Physics and chemistry permit such lifeforms. Art endows them with a certain charm. Nature, however, is not obliged to follow our speculations. But if there are billions of inhabited worlds in the Milky Way Galaxy, perhaps there will be a few populated by the sinkers, floaters and hunters which our imaginations, tempered by the laws of physics and chemistry, have generated.

Biology is more like history than it is like physics. You have to know the past to understand the present. And you have to know it in exquisite detail.

There is as yet no predictive theory of biology, just as there is not yet a predictive theory of history. The reasons are the same: But we can know ourselves better by understanding other cases.

The study of a single instance of extraterrestrial life, no matter how humble, will deprovincialize biology. For the first time, the biologists will know what other kinds of life are possible. When we say the search for life elsewhere is important, we are not guaranteeing that it will be easy to find - only that it is very much worth seeking.

We have heard so far the voice of life on one small world only. But we have at last begun to listen for other voices in the cosmic fugue. Can you establish their rule on Earth? Twelve Signs of the Zodiac, as the Religion says, are the twelve commanders on the side of light; and the seven planets are said to be the seven commanders on the side of darkness.

And the seven planets oppress all creation and deliver it over to death and all manner of evil: Similarly, we ought not to ask why the human mind troubles to fathom the secrets of the heavens.

The diversity of the phenomena of Nature is so great, and the treasures hidden in the heavens so rich, precisely in order that the human mind shall never be lacking in fresh nourishment. There would be nothing to figure out. There would be no impetus for science. And if we lived in an unpredictable world, where things changed in random or very complex ways, we would not be able to figure things out. Again, there would be no such thing as science.

But we live in an in-between universe, where things change, but according to patterns, rules, or, as we call them, laws of nature. If I throw a stick up in the air, it always falls down. If the sun sets in the west, it always rises again the next morning in the east. And so it becomes possible to figure things out. We can do science, and with it we can improve our lives. Human beings are good at understanding the world. We always have been.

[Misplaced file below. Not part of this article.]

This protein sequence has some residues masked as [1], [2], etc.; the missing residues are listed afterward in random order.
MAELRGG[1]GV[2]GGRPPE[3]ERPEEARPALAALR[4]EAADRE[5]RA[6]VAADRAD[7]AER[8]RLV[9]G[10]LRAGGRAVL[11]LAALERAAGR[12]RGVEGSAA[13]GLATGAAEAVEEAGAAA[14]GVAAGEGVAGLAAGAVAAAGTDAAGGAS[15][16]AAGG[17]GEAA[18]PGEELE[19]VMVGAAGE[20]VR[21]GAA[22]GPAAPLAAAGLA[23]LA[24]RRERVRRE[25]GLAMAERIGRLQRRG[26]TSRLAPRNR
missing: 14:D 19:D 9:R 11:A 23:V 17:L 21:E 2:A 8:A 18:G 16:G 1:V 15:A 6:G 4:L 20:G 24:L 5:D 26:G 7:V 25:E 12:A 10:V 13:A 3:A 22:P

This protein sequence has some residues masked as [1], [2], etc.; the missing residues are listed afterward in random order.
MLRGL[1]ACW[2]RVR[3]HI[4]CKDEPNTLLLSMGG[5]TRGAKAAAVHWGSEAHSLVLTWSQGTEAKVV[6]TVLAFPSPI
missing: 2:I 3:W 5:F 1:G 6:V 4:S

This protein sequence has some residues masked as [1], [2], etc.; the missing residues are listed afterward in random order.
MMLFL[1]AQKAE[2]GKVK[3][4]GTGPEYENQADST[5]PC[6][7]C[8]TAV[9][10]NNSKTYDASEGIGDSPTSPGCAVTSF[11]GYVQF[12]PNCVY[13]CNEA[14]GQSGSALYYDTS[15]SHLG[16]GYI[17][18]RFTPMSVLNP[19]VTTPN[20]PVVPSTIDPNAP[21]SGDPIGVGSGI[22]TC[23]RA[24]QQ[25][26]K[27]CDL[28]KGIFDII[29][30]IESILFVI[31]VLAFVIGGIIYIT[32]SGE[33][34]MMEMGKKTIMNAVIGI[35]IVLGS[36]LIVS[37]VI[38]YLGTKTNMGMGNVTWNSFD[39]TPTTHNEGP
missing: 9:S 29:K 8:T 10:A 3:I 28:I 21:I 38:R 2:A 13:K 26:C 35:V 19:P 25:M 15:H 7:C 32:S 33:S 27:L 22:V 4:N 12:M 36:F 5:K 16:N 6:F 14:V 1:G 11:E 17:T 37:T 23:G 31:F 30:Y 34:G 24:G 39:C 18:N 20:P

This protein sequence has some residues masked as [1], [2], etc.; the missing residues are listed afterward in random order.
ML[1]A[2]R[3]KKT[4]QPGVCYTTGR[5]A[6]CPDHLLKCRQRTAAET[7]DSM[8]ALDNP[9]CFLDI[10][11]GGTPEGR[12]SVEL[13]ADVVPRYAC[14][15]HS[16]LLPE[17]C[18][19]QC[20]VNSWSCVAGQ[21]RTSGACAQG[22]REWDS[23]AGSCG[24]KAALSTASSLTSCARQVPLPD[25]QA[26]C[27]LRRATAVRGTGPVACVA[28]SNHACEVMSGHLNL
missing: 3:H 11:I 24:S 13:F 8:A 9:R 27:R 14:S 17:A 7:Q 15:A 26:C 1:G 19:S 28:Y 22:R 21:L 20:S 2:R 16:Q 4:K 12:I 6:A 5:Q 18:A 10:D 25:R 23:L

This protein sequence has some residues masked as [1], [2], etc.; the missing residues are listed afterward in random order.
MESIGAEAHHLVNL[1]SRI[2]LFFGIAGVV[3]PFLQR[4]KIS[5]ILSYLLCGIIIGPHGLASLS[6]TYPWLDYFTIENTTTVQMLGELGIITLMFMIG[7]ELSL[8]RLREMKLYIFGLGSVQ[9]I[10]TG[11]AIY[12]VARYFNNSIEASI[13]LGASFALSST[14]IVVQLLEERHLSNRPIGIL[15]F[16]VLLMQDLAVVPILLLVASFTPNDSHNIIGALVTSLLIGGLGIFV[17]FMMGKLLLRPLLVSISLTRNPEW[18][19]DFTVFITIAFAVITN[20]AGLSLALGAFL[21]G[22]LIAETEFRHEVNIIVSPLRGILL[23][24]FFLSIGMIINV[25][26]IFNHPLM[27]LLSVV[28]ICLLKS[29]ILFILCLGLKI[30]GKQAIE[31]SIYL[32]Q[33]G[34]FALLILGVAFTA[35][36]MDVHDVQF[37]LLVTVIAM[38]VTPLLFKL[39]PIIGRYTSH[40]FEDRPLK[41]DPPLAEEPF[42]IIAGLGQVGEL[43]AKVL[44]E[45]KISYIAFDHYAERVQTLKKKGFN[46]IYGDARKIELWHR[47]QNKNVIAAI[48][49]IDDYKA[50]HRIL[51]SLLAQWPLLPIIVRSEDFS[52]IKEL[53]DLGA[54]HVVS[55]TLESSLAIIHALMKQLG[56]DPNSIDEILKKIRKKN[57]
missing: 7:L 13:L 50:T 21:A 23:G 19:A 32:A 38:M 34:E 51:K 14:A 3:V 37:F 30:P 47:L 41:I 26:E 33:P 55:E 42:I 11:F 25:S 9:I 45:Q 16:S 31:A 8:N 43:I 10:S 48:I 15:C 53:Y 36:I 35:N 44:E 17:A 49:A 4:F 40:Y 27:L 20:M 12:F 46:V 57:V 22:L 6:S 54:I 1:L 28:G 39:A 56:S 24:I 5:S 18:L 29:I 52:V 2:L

We were able to hunt game or build fires only because we had figured something out. There was a time before television, before motion pictures, before radio, before books. The greatest part of human existence was spent in such a time. Over the dying embers of the campfire, on a moonless night, we watched the stars. The night sky is interesting. There are patterns there. Without even trying, you can imagine pictures. In the northern sky, for example, there is a pattern, or constellation, that looks a little ursine.

Some cultures call it the Great Bear. Others see quite different images. These pictures are not, of course, really in the night sky; we put them there ourselves.

We were hunter folk, and we saw hunters and dogs, bears and young women, all manner of things of interest to us. When seventeenth-century European sailors first saw the southern skies they put objects of seventeenth century interest in the heavens - toucans and peacocks, telescopes and microscopes, compasses and the sterns of ships.

Occasionally our ancestors would see a very bright star with a tail, glimpsed for just a moment, hurtling across the sky. They called it a falling star, but it is not a good name: In some seasons there are many falling stars; in others very few. There is a kind of regularity here as well. Like the Sun and the Moon, stars always rise in the east and set in the west, taking the whole night to cross the sky if they pass overhead.

There are different constellations in different seasons. The same constellations always rise at the beginning of autumn, say. It never happens that a new constellation suddenly rises out of the east. There is an order, a predictability, a permanence about the stars. In a way, they are almost comforting. Certain stars rise just before or set just after the Sun - and at times and positions that vary with the seasons.

If you made careful observations of the stars and recorded them over many years, you could predict the seasons. You could also measure the time of year by noting where on the horizon the Sun rose each day. In the skies was a great calendar, available to anyone with dedication and ability and the means to keep records. Our ancestors built devices to measure the passing of the seasons. In Chaco Canyon, in New Mexico, there is a great roofless ceremonial kiva or temple, dating from the eleventh century.